Vintage Modern Pilot Light Failures

Discussion in 'Marshall Amps' started by Wooferhead1, Jan 19, 2019.

  1. Wooferhead1

    Wooferhead1 Well-Known Member

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    I replaced the purple pilot light about a year and a half ago and it's burned out again. I'd like to replace it again but at $30 a shot is it worth the bother? I thought the problem was remedied with the newer led replacement ?
     
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  2. Micky

    Micky Well-Known Member VIP Member

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    Replace it with an LED...
     
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  3. Adieu

    Adieu Well-Known Member

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    There's surely cheaper ways than a $30 bulb

    And it's certainly a rebadged off-the-shelf component that costs <$1 wholesale, and can probably be found for a couple bucks plus shipping retail somewhere online
     
  4. Wooferhead1

    Wooferhead1 Well-Known Member

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    Isn't that what the purple light is ? or are you talking about an alternate version? I bought mine off ebay and it appeared to be a direct replacement - with the up-graded built in resister (which I thought was the fix for the original LED problems).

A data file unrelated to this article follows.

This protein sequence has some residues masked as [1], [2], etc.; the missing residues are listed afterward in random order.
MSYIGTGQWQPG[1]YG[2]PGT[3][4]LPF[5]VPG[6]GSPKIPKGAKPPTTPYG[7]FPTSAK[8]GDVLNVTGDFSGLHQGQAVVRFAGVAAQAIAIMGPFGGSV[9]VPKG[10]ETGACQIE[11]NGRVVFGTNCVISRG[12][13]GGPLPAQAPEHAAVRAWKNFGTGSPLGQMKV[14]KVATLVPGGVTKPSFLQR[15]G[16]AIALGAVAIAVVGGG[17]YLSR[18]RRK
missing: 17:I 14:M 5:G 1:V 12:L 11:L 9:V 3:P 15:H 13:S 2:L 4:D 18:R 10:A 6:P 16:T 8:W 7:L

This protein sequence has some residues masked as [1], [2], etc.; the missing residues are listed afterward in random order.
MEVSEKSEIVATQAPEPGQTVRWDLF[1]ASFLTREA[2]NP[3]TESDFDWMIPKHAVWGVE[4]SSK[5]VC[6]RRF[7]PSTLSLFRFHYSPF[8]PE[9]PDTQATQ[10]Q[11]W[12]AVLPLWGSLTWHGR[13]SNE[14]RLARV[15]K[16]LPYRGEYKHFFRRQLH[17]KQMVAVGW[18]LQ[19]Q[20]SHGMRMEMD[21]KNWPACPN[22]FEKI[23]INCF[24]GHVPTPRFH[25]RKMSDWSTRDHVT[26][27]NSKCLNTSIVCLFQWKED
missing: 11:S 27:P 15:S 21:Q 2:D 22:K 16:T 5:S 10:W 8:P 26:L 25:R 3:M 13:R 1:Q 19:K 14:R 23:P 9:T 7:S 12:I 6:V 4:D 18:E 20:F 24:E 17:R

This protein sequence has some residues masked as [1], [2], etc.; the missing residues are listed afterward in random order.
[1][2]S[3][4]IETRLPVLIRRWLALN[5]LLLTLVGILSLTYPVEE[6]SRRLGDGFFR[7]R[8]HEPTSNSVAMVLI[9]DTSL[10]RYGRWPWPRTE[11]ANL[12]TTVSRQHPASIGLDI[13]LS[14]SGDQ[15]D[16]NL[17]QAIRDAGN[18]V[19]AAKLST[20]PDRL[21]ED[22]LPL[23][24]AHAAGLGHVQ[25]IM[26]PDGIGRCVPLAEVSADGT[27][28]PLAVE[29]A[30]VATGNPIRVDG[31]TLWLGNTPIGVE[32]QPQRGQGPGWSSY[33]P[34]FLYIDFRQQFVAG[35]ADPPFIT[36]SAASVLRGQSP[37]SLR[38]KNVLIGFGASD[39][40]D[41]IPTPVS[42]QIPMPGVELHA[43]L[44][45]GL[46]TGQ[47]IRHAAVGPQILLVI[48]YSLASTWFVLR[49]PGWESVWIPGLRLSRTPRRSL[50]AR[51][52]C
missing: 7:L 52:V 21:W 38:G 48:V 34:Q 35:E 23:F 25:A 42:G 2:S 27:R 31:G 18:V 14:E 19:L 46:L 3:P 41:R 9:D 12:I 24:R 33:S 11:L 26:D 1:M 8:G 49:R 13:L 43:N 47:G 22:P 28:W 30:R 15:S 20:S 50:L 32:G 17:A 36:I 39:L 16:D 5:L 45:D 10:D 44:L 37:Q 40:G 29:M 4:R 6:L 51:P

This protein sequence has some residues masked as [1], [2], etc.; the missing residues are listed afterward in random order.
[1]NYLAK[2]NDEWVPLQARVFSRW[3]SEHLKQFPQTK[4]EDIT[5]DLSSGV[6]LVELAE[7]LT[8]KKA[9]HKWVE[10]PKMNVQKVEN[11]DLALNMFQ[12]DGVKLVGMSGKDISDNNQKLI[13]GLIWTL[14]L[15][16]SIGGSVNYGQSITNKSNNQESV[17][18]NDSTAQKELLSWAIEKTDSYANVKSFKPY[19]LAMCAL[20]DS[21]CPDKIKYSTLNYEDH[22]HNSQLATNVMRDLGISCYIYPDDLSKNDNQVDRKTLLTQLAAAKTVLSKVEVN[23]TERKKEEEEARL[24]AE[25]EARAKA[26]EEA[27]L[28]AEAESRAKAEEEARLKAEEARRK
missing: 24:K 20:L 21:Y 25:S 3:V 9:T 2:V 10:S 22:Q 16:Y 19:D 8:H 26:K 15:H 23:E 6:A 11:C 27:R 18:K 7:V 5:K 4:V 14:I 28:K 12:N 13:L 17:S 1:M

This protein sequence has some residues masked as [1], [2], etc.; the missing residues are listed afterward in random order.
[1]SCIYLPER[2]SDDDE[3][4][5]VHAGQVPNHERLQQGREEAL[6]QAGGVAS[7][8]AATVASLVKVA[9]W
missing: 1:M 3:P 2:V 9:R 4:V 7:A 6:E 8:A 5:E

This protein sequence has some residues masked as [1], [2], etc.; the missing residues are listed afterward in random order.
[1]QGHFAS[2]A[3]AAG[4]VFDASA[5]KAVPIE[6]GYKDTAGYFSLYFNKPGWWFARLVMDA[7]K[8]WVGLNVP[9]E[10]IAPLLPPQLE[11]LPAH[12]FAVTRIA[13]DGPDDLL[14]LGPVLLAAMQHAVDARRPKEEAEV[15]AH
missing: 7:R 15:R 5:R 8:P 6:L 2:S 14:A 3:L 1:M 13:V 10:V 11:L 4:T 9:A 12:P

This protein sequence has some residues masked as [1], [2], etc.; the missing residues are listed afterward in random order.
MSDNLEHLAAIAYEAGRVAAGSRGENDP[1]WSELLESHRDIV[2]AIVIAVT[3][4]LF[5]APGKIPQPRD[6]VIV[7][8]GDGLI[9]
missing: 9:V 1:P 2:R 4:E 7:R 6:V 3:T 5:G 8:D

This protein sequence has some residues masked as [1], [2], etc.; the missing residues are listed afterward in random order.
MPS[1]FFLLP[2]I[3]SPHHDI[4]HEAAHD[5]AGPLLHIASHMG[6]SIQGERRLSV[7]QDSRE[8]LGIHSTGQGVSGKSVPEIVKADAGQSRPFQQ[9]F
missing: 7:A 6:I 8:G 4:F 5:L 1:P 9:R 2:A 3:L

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  5. Linedrive

    Linedrive New Member

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  6. Kelia

    Kelia Well-Known Member

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    About time those are reasonably priced !.......they were like $34 on Evilbay where only one dude had them !
    I saw that Amplified parts have them also !
     
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  7. 67mike

    67mike Well-Known Member

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    I was having that issue as well. I just soldered a resistor ( researched it and found suggested values which i forget)...this solves the problem..
     
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  8. Kelia

    Kelia Well-Known Member

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  9. junk notes

    junk notes Well-Known Member

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    Is this the same 6v lamp that Plexi's have? If so, the two reasons I do not replace with the LED, is one that they are indeed a LED and not incandescent, and that I do not have to wear sunglasses on an LED that is as bright as the Sun. It is "these" that break down more often and that it has a micro diode, just as filimant is prone to failing.
    Do yourself a huge laborious fave and track down an incandescent bulb version.

    [edit: type O]
     
    Last edited: Nov 29, 2020
  10. marshallmellowed

    marshallmellowed Well-Known Member

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    The "Purple" LED's do not last, not sure why. I never cared for the purple myself, so I replaced mine with a standard red LED, which should cost you less than $5, no issues.